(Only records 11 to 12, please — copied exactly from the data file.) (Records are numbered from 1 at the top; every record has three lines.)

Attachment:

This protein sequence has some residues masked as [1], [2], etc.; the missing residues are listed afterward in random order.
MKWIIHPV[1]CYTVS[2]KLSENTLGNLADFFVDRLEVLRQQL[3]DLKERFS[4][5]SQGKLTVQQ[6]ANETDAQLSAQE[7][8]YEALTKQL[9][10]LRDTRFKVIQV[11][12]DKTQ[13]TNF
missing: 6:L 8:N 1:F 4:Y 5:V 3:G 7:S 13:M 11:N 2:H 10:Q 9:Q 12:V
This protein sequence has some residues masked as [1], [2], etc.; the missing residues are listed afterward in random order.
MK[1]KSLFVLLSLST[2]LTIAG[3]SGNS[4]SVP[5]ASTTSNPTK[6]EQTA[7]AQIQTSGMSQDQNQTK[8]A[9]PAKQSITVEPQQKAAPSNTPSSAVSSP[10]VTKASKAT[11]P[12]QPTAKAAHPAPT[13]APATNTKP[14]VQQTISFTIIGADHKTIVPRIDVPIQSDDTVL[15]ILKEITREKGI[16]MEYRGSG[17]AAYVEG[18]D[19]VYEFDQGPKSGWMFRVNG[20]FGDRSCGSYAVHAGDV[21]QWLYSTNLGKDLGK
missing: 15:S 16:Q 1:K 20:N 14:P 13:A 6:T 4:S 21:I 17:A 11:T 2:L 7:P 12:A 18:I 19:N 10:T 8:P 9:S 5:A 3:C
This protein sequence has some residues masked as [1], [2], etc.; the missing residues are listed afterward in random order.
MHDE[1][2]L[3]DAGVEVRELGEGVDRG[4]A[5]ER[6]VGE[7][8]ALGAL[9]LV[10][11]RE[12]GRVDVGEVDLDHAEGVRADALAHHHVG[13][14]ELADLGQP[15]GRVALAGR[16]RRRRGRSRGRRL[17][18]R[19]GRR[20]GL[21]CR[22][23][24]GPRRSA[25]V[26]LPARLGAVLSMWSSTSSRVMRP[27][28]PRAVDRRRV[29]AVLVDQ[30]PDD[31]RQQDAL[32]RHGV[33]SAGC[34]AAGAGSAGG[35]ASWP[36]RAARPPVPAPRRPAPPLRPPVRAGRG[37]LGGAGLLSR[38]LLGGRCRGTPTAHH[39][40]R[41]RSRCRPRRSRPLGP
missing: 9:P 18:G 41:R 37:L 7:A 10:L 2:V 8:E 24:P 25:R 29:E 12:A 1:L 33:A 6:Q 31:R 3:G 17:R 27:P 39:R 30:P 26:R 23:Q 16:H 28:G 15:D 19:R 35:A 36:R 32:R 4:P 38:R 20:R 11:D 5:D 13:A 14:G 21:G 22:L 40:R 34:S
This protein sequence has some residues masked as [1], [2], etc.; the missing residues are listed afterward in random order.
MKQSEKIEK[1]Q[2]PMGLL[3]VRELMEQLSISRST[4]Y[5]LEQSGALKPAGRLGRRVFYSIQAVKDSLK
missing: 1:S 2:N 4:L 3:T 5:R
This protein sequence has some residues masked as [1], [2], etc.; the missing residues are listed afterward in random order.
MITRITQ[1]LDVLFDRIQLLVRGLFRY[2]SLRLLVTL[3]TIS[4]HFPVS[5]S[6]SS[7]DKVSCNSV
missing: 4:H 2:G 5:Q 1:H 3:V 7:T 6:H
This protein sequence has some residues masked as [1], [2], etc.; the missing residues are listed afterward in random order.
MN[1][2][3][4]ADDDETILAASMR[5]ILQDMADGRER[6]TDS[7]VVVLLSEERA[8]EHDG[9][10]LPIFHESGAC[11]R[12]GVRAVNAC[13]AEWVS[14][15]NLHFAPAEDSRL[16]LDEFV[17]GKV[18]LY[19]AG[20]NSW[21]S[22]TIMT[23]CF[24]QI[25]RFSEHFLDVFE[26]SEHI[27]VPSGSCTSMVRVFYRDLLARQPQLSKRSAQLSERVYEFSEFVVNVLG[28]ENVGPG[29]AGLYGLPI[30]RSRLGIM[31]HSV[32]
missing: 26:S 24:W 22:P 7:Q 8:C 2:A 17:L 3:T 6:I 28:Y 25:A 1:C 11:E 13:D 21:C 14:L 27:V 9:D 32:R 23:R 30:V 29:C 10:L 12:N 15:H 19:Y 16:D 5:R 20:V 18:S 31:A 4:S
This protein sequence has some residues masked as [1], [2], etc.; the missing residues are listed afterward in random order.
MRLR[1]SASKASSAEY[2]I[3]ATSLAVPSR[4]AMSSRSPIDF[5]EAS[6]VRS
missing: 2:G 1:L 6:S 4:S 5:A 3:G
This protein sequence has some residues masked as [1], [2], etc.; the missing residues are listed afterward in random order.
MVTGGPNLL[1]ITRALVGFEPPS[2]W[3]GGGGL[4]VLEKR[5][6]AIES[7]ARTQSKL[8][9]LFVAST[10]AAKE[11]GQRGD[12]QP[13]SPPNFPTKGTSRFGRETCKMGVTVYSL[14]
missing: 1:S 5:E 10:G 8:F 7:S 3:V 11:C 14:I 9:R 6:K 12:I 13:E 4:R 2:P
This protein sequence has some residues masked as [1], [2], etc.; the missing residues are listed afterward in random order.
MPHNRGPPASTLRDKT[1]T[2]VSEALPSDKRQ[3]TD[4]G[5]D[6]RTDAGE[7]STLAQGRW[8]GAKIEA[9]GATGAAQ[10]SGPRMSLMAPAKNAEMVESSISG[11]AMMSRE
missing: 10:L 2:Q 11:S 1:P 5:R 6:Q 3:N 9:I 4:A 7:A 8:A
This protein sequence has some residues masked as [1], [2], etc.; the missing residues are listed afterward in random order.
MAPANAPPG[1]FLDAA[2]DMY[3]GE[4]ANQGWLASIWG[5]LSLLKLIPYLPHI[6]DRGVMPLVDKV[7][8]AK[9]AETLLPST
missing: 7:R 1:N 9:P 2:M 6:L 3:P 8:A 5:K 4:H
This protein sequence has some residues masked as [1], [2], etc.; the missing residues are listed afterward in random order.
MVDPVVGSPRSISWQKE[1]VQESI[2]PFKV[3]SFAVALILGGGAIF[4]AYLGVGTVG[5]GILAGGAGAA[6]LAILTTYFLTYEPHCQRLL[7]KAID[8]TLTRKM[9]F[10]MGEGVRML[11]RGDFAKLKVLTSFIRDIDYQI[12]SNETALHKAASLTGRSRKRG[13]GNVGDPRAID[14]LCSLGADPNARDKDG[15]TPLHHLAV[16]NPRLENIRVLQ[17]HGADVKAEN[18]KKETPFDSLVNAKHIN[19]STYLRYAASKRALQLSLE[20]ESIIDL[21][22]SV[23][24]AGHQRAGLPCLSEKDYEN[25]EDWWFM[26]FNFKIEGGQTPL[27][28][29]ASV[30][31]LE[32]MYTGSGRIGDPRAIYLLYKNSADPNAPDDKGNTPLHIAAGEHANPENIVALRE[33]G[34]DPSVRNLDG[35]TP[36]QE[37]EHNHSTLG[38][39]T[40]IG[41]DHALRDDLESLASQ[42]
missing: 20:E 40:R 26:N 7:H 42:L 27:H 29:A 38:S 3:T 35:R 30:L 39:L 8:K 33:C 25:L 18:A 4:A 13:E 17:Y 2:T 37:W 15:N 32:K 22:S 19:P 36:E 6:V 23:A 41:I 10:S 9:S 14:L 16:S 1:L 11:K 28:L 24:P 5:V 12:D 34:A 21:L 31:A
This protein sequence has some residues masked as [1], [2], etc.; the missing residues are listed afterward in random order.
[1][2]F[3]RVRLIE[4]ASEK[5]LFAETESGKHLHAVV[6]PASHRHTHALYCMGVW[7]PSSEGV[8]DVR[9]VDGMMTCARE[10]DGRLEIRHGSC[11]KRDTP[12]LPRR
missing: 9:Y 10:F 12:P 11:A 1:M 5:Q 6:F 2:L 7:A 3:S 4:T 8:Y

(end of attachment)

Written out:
This protein sequence has some residues masked as [1], [2], etc.; the missing residues are listed afterward in random order.
MVDPVVGSPRSISWQKE[1]VQESI[2]PFKV[3]SFAVALILGGGAIF[4]AYLGVGTVG[5]GILAGGAGAA[6]LAILTTYFLTYEPHCQRLL[7]KAID[8]TLTRKM[9]F[10]MGEGVRML[11]RGDFAKLKVLTSFIRDIDYQI[12]SNETALHKAASLTGRSRKRG[13]GNVGDPRAID[14]LCSLGADPNARDKDG[15]TPLHHLAV[16]NPRLENIRVLQ[17]HGADVKAEN[18]KKETPFDSLVNAKHIN[19]STYLRYAASKRALQLSLE[20]ESIIDL[21][22]SV[23][24]AGHQRAGLPCLSEKDYEN[25]EDWWFM[26]FNFKIEGGQTPL[27][28][29]ASV[30][31]LE[32]MYTGSGRIGDPRAIYLLYKNSADPNAPDDKGNTPLHIAAGEHANPENIVALRE[33]G[34]DPSVRNLDG[35]TP[36]QE[37]EHNHSTLG[38][39]T[40]IG[41]DHALRDDLESLASQ[42]
missing: 20:E 40:R 26:N 7:H 42:L 27:H 29:A 38:S 3:T 35:R 30:L 39:L 8:K 33:C 25:L 18:A 4:A 13:E 17:Y 2:T 37:W 15:N 32:K 22:S 19:P 36:E 6:V 23:A 41:I 10:S 9:S 14:L 16:S 1:L 11:K 28:L 24:P 5:V 12:D 34:A 21:L 31:A
This protein sequence has some residues masked as [1], [2], etc.; the missing residues are listed afterward in random order.
[1][2]F[3]RVRLIE[4]ASEK[5]LFAETESGKHLHAVV[6]PASHRHTHALYCMGVW[7]PSSEGV[8]DVR[9]VDGMMTCARE[10]DGRLEIRHGSC[11]KRDTP[12]LPRR
missing: 9:Y 10:F 12:P 11:A 1:M 5:Q 6:F 2:L 7:A 3:S 4:T 8:Y